My heart just broke, though, as we first went into the building. It is extremely dilapidated, with old, very imposing signs on the walls in the stairway giving students various stern moral recommendations such as to accept discipline and punishment in order to become wise. There is no window that isn’t missing panes—not just in this one classroom, but all around the school. The room itself is dark. There is electricity, but when it’s on, the room is still far from bright. But really the hardest thing from a pedagogical point of view is the sound in the room: people’s voices reverberate in the big, concrete space and yet are at the same time muffled, such that it’s very hard to understand what someone is saying. A room full of voices would be deafening, and I can’t imagine how a kid in the back of the room would be able to understand the teacher without concentrating with great intensity. And the irritation factor for the teacher if a student speaks out of turn or raises his voice…?!

As I was teaching, I noticed that I was going to need to use the bathroom. I put it off as long as I could because I wasn’t sure if there would even be bathrooms or, if so, what they would be like. Finally, I had to ask, and I was taken to the bathrooms—latrines, actually—and terribly smelly. It became clear to me how much better it actually is to go outside, which had previously seemed to me a hardship, and somewhat embarrassing… especially for me as a woman, since I have to squat down. But the air is fresh, and what you are squatting on and peeing into is wholesome.

Friends, I don’t think you can really understand the bathroom question that Jacqueline has talked so much about in this project until you start to live it. People here are completely accustomed to not having bathrooms in many places they go, so much so that when we were here at the mission yesterday (where there are only bathrooms in the rooms people are staying in) and I asked what our guest teachers would do in case of need, I was told that people would do what they needed to do without blinking an eye, so that I didn’t need to worry. When I am here at the mission, I have access to my own bathroom in my room, which is a little far from the meeting space, but I know it is here and that I can use it. But when I am elsewhere, it’s a different story. I will spare you all the details, but yesterday, when we were out, I had to figure out the answer to this puzzle three different times. (My children and others who know me well won’t be surprised that this is a particular issue for me… I’m always looking for a bathroom!) Once I went outside; once I started to look for a place outside and was told I could have access to a bathroom… which was just a hole in the ground but was at least private; and once I was at a fancy spot and there was an actual brilliantly white toilet that flushed, a sink, and a hand dryer. That was total luxury.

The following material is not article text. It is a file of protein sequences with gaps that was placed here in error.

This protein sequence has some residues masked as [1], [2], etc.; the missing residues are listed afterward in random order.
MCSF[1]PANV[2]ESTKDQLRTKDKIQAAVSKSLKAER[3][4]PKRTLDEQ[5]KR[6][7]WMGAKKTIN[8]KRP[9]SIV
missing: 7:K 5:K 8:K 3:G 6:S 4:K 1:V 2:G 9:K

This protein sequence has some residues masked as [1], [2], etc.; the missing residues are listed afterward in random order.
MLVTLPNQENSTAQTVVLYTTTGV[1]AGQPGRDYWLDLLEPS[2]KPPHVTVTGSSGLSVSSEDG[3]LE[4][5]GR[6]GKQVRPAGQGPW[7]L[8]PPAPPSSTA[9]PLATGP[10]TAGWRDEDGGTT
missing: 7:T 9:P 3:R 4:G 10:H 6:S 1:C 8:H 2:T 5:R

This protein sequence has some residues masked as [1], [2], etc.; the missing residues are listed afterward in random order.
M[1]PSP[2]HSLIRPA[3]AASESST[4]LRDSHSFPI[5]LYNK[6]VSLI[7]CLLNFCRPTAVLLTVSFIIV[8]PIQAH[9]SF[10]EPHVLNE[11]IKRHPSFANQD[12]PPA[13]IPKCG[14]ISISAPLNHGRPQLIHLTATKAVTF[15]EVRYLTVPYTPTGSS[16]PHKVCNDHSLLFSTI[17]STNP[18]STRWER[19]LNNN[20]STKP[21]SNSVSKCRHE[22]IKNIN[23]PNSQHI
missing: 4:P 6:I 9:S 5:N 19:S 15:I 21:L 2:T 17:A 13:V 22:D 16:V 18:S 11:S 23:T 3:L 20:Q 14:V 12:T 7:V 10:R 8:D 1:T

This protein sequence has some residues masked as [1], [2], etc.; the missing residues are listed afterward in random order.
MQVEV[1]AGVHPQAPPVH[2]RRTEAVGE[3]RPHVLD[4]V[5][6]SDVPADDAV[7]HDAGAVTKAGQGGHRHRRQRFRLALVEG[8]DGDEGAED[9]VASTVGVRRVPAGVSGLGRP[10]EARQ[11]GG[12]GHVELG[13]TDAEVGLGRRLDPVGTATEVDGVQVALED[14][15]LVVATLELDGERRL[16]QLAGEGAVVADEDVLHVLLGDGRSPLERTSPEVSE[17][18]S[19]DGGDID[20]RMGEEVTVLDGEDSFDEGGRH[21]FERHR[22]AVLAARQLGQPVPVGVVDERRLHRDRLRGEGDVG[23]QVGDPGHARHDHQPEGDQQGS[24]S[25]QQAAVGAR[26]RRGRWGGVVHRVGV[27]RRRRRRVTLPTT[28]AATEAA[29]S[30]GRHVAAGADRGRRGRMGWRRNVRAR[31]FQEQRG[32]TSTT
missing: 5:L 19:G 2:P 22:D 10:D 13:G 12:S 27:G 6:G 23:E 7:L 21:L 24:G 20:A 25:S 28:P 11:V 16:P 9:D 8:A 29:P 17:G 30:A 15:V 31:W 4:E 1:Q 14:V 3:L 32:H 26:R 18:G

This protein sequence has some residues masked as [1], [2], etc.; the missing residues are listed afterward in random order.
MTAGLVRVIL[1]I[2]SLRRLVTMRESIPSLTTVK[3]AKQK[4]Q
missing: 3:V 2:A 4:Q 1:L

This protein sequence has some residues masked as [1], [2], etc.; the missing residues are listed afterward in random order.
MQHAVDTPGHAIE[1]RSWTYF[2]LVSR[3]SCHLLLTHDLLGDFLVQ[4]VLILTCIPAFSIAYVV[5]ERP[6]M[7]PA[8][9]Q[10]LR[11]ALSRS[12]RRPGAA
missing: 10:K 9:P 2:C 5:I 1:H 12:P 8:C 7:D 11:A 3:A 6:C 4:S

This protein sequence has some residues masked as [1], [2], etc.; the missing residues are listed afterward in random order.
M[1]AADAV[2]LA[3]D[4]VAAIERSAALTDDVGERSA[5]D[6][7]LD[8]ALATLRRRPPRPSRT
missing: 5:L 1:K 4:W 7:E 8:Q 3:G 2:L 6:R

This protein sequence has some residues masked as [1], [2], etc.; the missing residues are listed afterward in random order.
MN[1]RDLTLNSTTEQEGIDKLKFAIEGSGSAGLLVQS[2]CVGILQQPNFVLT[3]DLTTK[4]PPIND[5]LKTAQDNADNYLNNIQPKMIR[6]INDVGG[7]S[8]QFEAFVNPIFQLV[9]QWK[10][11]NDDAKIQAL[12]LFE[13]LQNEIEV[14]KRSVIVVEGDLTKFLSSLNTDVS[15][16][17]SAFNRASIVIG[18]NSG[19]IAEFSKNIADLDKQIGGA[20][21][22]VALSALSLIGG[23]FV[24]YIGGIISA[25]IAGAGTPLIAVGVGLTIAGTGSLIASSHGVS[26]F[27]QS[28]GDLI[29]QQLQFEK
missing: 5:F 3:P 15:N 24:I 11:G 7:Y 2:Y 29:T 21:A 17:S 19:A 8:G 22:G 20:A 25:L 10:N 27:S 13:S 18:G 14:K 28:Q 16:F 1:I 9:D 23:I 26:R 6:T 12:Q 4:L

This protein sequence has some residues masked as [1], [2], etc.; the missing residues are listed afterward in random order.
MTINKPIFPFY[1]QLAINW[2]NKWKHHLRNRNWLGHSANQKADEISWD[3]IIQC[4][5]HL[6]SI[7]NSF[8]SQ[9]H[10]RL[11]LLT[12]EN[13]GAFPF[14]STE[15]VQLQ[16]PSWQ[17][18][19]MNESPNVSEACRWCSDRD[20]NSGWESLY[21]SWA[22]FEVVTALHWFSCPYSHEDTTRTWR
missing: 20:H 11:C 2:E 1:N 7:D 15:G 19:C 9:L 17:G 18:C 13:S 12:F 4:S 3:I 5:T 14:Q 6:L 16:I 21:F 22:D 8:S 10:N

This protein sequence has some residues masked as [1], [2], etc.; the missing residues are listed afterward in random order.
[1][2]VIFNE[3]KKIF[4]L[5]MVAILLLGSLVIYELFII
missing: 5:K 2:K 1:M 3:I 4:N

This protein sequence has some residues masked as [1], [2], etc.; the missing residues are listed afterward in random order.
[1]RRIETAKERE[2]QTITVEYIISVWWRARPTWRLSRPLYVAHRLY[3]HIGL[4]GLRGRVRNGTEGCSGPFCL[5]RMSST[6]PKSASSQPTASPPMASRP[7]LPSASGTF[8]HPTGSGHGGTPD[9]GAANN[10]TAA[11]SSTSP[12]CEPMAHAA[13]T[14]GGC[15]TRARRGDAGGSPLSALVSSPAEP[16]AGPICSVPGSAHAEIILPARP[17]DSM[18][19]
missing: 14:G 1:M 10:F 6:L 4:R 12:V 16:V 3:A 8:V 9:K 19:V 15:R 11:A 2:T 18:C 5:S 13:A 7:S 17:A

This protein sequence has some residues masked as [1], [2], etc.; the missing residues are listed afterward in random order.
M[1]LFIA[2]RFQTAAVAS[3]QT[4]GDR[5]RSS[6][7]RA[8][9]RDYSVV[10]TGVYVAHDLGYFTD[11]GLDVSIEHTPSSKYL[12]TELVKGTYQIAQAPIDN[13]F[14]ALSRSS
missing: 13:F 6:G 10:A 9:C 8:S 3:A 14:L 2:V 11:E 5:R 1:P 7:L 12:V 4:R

Here at the mission, although I have a bathroom, we haven’t had running water for the whole time I’ve been here. This is unusual, apparently, but not so shocking that it’s yet been repaired. I don’t have to go fetch the water myself, though— it’s brought to me in buckets— so really, it’s still a pretty easy situation. I pour water into the toilet tank, and I can flush. I pour water from the bucket onto my body and hair, and I take a shower.

My big understanding today was that, although we as humans can do relatively well dealing with these inconveniences, it’s a burden to have to do so. And it’s an unnecessary burden. The people I’m meeting here are all so clean and smart and loving and intellectually engaged. But in order to get through a day—any day—these are the things they are dealing with, constantly. Just taking a bath can be difficult, as I mentioned above. And even when there is running water at the mission, there is only cold water. The streets of Bafang are mostly dirt roads, unpaved. When it rains, the mud is deep. Yesterday I slipped and fell in the mud here at the mission. I was fine, but it was a mess to clean up. This is the reality everywhere you go.

The material is not what’s most important. But it’s important in that it can and must support what is truly important, which is the life that’s being lived.

Shouldn’t it be a little easier? Shouldn’t students be able to be in classrooms that are clean, welcoming, and have good sound? Shouldn’t everyone be able to go to the bathroom in a clean and private environment?